Popping up through the variegated foliage of Euonymus fortunei Emerald Gaiety a solitary Crocus bub is emergine.  Do please excuse the bird poop. Spring Promise!

Up on the decking, the pots which add a bit of greenery to the area all year round a Chrysanthemum is just about to give up the ghost amongst Ivy, Goldcrest Cypress and Lavender. This display would still look rather fresh had I bothered to cut back the Chrysanthemum but given that was still flowering at Christmas time I could not bring myself to do it. Winter reality!

On the shadier side of the garden, a mushy mound of Primula is quite the sorry sight.  Turn around and it's quite a different story on the sunnier side.  Those new leaves of the drumstick Primula, tightly closed are protecting the forming flower buds within.  Reality and Promise side by side.

The shady evergreen corner, adds a bit of structure and yet those leaves need still need clearing up. Fallen leaves are indeed a winter reality!

The fresh new foliage pokes its way from beneath the surface of this Pulmonaria Blue Ensign.  Spring Promise!

Spring Promise!

Elsewhere in the garden, pretty much all the other Pulmonarias look like this.....Winter Reality!

Winter Reality!

Euphorbia characias Glacier Blue, poised and Euphorbia characias Silver Swan gleaming in the winter sun - Spring Promise!

Euphorbia characias Glacier Blue

Euphorbia characias Silver Swan

I find in my garden Epimedium x perralchicum  Frohnleiten holds up particularly well compared to others in winter.  Pretty soon though those leaves will be cut back to allow those bright yellow blooms to stand tall.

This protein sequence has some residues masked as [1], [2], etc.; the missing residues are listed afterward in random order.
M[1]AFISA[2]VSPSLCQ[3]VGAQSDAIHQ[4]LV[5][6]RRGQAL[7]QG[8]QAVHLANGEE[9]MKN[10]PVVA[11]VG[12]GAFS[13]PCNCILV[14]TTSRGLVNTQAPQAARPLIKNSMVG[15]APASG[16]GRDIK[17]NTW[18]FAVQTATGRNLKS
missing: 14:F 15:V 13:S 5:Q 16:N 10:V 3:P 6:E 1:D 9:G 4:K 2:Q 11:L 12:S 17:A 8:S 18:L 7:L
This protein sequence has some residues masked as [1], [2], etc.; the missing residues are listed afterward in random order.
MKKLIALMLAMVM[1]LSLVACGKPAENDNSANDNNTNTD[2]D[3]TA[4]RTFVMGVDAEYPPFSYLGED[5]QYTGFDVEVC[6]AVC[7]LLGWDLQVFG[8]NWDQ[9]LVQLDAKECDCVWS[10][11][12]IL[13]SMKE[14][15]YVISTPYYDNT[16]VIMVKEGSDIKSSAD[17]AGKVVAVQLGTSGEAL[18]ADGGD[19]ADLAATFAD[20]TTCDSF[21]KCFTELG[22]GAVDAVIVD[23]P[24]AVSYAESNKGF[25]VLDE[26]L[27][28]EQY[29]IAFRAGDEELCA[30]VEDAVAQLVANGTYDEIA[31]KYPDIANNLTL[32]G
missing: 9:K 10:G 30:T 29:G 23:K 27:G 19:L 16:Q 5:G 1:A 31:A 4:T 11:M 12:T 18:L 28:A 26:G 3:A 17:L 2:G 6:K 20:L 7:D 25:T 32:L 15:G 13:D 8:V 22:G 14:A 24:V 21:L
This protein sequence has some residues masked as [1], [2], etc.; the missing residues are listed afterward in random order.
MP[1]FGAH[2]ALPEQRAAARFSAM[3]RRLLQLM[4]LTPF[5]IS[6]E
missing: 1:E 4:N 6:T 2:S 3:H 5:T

Epimedium x perralchicu Fronhnleiten
Whilst Frohnleiten is billed as evergreen, the semi-evergreen Epimedium warleyense Ellen Willmott keeps tight those gorgeous autumn colours.

Epimedium warleyense Ellen Willott
All around the garden the Aquilegia are coming to life - those new shoots are untouched by the frost.  Spring Promise!

The Leucothoe fontenesiana Whitewater growing round the back of the kitchen extension is really coming into it's own now.  This is its 3rd year in my garden and I'm pleased with my attempts at using it for evergreen fence cover and grateful that it is now tall enough to reach the trellis on the top of the fence.  It is full of buds and should flower beautifully this year - touch wood!  It has only flowered sparsely in previous springs.  Spring Promise!       

Leucothoe fontenesiana Whitewater
It felt odd this week that I was not able to get out into the garden.  I generally try to find something to do when I've nothing else on but this week it was just not practical to get out there, the weather was not conducive to any sort of garden activity.   Other than feed the birds and take some pictures that is.

In an attempt to cheer myself up this afternoon I took myself out for a spot of lunch and a bit of retail therapy.  Garden related retail therapy of course!  I spent the last of my Christmas vouchers on some spring pretties for the garden, more on those in a later post.  Where ever you are, I hope you are able to enjoy your garden this weekend.

Friday, 16 January 2015

Garden Bloggers Bloom Day January 2015

Brrrrrr!  It's chilly out there!  Thankfully my garden isn't very big and I don't need to wrap up as if I'm going on some exhibition to the North Pole to pop out and see what's blooming this month.  Not that there's a lot too see anyway.  Looking back at other January posts and old pictures, I think this January is a little disappointing bloom wise but weather wise that I'd probably describe this winter as  a normal winter here in Edinburgh.  With the last few winters being somewhat out of the ordinary, it's a nice change.  We've had just the right amount of everything so far.  This of course is based on no scientific data whatsoever, just my observations.      

As I look around the borders, bulbs are bursting through the soil everywhere.  The bulbs are now spreading themselves around the garden.  I see the odd Crocus popping up in spots I hadn't planted them.   This I think is a side affect of me moving plants around the garden and taking with them bulbs in the surrounding soil.  Most though are a month or so away from flowering.  However, there is one wee sign of spring this bloom day.  Some Crocus are racing on ahead  - this little clump of Crocus chrysanthus are in a sunny wee spot, one of the few wee spots that gets some direct sun in winter.  I thought these Crocus were early this year but checking back they were at a similar stage in the previous Januarys I have on record.